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Launched in 1963 to celebrate the 50th anniversary of the International Tennis Federation, the Fed Cup is the top international team event in women’s tennis but, sadly, it does have the same high profile as the men’s Davis Cup.
Four-time US Open women’s singles champion Hazel Hotchkiss Wightman had the idea for a women’s Davis Cup in 1919 but it took more than 40 years for her dream to become a reality and it only came about after others took up her fight.
The first Fed Cup – it was known as the Federation Cup until 1995 – attracted entries from 16 countries, with the United States of America defeating Italy (3-0), the Netherlands (3-0), Great Britain (3-0) and Australia (2-1) in its four matches to win the inaugural event. Billy Jean King starred for the Americans against the Australians in the final.
The United States of America is the most successful nation in Fed Cup history, with 17 titles and 28 final appearances to its credit. Australia and Czechoslovakia/Czech Republic are equal second on seven championship triumphs, ahead of Spain (five), Russia/Soviet Union (four), Italy (three), France (two), Germany/West Germany (two), Belgium (one), Slovakia (one) and South Africa (one). Great Britain, the Netherlands, Serbia and Switzerland have taken part in Fed Cup deciders but each of them is yet to lift the trophy.
The 2013 Fed Cup will get under way on Saturday 9 February and conclude on Sunday 3 November. The Czech Republic is aiming to win the competition for the third straight year.
More than 80 countries have entered the 2013 Fed Cup but it is only the eight World Group nations – Australia, the Czech Republic, Italy, Japan, Russia, Serbia, the Slovak Republic and the United States of America – that concern punters.
Just like the Davis Cup, Fed Cup history plays an important role in future editions. The event has what is known as the choice of ground rule, which means that it is impossible for a side to enjoy home advantage against the same opponent in back-to-back ties. For example, Italy will begin its Fed Cup campaign at home to the United States of America because the last meeting of the countries took place in San Diego.
Once the initial Fed Cup draw is made, the choice of ground rule and the results of the ties determine the venues.
Not just pretty faces – The Russian Fed Cup Team from left, Margarita Gasparyan, Elena Vesnina, Maria Kirilenko, Ekaterina Makarova and team captain Shamil Tarpischev
Bookmakers cannot agree upon which country is the 2013 Fed Cup favourite, with layers torn between the Czech Republic, Italy and Russia. Also, both the United States of America and Serbia are trading at single-figure odds, with only Australia, Japan and the Slovak Republic as outsiders.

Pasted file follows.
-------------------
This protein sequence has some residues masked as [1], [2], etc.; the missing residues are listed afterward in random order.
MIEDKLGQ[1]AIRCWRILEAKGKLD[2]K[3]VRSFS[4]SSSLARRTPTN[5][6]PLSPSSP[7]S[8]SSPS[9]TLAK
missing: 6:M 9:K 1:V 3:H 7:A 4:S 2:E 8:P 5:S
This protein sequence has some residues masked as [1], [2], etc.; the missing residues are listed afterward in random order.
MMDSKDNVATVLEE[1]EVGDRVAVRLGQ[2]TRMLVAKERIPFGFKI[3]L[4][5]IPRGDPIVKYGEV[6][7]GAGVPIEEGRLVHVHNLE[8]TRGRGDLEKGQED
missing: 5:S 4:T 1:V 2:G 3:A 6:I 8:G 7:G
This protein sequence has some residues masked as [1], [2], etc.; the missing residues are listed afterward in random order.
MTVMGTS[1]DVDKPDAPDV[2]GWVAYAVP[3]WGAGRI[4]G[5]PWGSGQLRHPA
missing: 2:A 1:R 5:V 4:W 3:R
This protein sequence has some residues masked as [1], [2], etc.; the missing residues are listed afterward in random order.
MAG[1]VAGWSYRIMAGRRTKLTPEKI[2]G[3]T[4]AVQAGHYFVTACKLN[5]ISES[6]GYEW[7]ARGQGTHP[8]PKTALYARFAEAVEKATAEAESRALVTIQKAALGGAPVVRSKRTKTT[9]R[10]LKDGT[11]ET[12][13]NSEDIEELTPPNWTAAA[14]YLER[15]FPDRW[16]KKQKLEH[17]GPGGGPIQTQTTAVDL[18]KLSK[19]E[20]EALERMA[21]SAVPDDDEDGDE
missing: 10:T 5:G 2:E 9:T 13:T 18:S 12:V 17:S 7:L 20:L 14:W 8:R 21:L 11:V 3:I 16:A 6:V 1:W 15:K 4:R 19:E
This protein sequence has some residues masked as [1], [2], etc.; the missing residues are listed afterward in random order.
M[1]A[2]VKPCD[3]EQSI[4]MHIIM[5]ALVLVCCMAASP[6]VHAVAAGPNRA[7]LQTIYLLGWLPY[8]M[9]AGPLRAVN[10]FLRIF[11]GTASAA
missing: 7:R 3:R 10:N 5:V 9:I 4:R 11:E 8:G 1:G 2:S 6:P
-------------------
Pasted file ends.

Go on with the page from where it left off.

On paper, Russia has strongest potential squad. According to the latest women’s singles rankings, there are two Russian women in the top dozen – Maria Sharapova (third) and Nadia Petrova (12th). Russia has a total of four women’s singles players in the top 20 and a decent women’s doubles team, with Petrova and Maria Kirilenko ranked fifth and sixth.
But neither Sharapova nor Petrova has been named in Russia’s team for its 2013 Fed Cup World Group first round match versus Japan in Moscow. That should not prevent the Russians making the last four but Sharapova is known for skipping Fed Cup engagements, playing only four rubbers in her career. No Sharapova means that Russia is opposable at the early odds.
Also, Russia would have to travel to play its likely 2013 Fed Cup World Group semi-final opponent, Serbia, and it would be the away team against the strongest teams in the top half of the draw, the Czech Republic and Italy.
The Czech Republic will be popular with 2013 Fed Cup punters – reigning champions always attract support – and it should experience few problems getting past Australia in the World Group first round. Australia’s Sam Stosur is in awful form and the underdog’s hopes rest on her brittle shoulders.
The Czechs have two women’s singles players ranked in the top 18 and a handy women’s doubles combination in Andrea Hlavackova and Lucie Hradecka but they would have to play Italy in Italy if that World Group semi-final came about and, also, travel to Serbia if that final eventuated.
The Fed Cup winner in 2006, 2009 and 2010, Italy has the personnel and, arguably even more importantly, the draw to win the 2013 competition at pre-event odds of around 7-2. Sara Errani (seventh) and Robert Vinci are in the women’s singles top 16 and the two Italian ladies are the premier women’s doubles pairing so Italy has all bases covered.
And the Italians have the premier draw. In the 2013 Fed Cup World Group first round they are hosting a United States of America side missing Serena Williams, Venus Williams and new kid on the block Sloane Stephens. Get past the Americans and Italy’s next opponent is likely to be the Czech Republic in an Italian city and Italy is guaranteed to enjoy home advantage if its reaches the final in November.
Back the Italians to eliminate the badly weakened United States of America and go all the way to 2013 Fed Cup glory.